Chief Executive of the Environment Agency gives speech on addressing climate change
Posted: 10 February 2020
Author: Liz Wood
On 4 February 2020, Sir James Bevan, Chief Executive of the Environment Agency spoke of the organisation’s ambitions to be a Net Zero organisation by 2030 (20 years ahead of the UK government target). In an ambitious twist, the organisation are choosing to include supply chain emissions. The agency’s current footprint is 180,000 tonnes per year. Sir Bevan discussed the risks and opportunities associated with a low carbon future for businesses, and the cultural impact of setting an ambitious target, he openly admits, they weren’t exactly sure how to reach!
To read the full script, please click HERE
Land Use: Policies for a Net Zero UK: Committee on Climate Change Report
Posted: 28 January 2020
Author: Liz Wood
On 23 January 2020, the Committee on Climate Change (CCC) released their latest report. The document examines the impact of agriculture and land use on green house gas emissions. Land use can impact on emissions in various ways, for example, agricultural practices which involve the heavy application of fertiliser, or rearing of animals, contribute emissions, whereas the expansion of well managed forestry, through tree planting can remove carbon dioxide. In 2017, land-use and peatlands (type of wetland) accounted for 12% of all UK green house gas emissions.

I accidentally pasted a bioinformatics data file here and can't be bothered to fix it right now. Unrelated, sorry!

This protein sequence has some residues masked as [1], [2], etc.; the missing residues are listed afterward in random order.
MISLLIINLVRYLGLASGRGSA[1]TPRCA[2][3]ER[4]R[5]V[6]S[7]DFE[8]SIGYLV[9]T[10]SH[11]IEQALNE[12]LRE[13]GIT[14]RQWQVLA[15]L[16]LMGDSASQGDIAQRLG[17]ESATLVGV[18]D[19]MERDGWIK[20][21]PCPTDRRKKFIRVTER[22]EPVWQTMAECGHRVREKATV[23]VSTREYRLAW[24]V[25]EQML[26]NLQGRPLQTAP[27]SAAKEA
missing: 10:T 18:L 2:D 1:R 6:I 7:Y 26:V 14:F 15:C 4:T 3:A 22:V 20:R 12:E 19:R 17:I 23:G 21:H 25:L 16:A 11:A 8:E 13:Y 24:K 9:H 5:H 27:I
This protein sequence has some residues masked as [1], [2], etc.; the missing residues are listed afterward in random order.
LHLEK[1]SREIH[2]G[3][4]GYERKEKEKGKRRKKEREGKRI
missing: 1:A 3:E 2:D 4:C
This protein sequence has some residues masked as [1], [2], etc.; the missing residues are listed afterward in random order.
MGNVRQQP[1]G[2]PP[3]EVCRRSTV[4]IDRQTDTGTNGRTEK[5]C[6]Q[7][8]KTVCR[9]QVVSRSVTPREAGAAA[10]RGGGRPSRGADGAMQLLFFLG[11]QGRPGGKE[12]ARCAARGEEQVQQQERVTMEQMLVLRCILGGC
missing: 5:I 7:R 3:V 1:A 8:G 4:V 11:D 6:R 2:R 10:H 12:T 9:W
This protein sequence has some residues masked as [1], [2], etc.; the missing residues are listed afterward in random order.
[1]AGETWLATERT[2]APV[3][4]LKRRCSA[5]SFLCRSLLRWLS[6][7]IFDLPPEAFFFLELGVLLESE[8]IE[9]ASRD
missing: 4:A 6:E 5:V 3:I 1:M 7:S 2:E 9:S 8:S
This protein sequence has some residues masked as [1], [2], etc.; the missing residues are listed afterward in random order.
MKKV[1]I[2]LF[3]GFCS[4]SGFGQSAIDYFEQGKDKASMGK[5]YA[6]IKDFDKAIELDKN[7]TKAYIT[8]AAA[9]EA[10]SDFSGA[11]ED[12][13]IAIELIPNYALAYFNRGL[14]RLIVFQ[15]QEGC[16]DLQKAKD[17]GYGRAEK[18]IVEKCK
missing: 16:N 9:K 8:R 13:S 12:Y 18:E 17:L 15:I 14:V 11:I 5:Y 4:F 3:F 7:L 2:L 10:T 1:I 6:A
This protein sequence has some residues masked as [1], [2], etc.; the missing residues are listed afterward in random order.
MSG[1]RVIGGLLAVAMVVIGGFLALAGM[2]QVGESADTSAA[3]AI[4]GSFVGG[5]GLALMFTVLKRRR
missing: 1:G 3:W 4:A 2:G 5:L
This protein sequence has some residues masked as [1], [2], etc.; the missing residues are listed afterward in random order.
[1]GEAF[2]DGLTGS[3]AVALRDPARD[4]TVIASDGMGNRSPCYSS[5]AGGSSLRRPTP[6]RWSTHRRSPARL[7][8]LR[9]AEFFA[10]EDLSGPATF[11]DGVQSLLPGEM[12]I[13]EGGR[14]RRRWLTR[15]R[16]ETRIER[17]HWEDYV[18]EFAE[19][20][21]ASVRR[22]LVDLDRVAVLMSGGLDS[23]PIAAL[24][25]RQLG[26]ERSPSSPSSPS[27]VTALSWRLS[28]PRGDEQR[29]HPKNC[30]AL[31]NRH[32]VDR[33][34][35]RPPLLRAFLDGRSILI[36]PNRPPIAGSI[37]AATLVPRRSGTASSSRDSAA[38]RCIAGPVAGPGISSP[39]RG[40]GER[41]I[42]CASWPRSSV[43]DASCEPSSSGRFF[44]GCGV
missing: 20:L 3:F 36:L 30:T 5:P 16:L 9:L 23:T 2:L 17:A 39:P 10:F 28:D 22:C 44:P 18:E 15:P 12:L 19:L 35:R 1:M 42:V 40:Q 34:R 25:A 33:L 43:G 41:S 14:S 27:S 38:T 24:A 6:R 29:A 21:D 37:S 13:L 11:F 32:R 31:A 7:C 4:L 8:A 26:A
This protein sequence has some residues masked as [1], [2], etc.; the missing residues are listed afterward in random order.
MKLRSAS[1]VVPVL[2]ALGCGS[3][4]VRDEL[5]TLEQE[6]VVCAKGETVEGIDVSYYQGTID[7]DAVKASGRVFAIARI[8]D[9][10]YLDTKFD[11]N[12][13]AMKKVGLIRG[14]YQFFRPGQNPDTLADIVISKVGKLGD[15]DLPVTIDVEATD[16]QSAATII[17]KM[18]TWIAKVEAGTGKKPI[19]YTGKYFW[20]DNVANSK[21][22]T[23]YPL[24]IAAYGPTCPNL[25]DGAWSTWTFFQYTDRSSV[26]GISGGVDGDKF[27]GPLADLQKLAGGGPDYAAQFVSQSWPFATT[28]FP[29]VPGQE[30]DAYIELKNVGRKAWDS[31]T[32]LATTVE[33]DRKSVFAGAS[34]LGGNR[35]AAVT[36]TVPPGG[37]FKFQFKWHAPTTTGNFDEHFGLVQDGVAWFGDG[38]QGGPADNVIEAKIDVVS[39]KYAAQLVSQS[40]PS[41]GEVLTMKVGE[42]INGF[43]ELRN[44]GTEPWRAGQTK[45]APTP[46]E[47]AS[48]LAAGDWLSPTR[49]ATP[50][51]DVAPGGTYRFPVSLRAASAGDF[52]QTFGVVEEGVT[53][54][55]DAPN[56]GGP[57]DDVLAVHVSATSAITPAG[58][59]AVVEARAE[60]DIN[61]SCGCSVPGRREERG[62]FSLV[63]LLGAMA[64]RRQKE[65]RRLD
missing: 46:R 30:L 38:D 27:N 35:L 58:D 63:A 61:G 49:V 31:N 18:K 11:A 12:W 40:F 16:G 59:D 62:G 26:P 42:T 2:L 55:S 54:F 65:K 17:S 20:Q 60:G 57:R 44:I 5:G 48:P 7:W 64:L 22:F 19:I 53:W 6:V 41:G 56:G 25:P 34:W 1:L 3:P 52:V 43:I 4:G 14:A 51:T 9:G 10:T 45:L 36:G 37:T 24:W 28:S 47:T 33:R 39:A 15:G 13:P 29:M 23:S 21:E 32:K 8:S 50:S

As well as making an assessment of current land use practices, and the associated impact, the report suggests the changes that will be required in order for the UK to meet the government commitment to Net Zero greenhouse gas emissions by 2050.
The report sets out actions which, if adopted in full, could reduce land based emissions by 64% by 2050. These include:
- Increased tree planting – increasing forest cover in the UK from 13 to 17% by 2050
- Reducing consumption of carbon intensive foods such as red meat – the report suggests a 20% decrease in consumption of beef, lamb and dairy per person
- Reduce food waste by 20%
- Grow more crops for use in bioenergy
- Move toward low-carbon farming by ensuring better practises around fertiliser application, slurry acidification and livestock health
- Restore peatlands and prevent further drainage to prevent the release of methane
These actions represent a major shift in land use practice in the UK. In order to help the UK to make the transition, the report suggests a mixture of incentives and regulation change including:
- Low interest rate loans for energy crops
- Training in low carbon farming
- A ban on the rotational burning of peatlands and peat extraction
- Extended regulation around agricultural emissions
- Tax on high carbon industry e.g. aviation to fund tree planting
Who are the Committee on Climate Change?
They are an independent, statutory body with the purpose of advising the UK Government on matters concerning emissions targets. They also report to parliament on progress toward reducing emissions. The committee was established under the Climate Change Act 2008.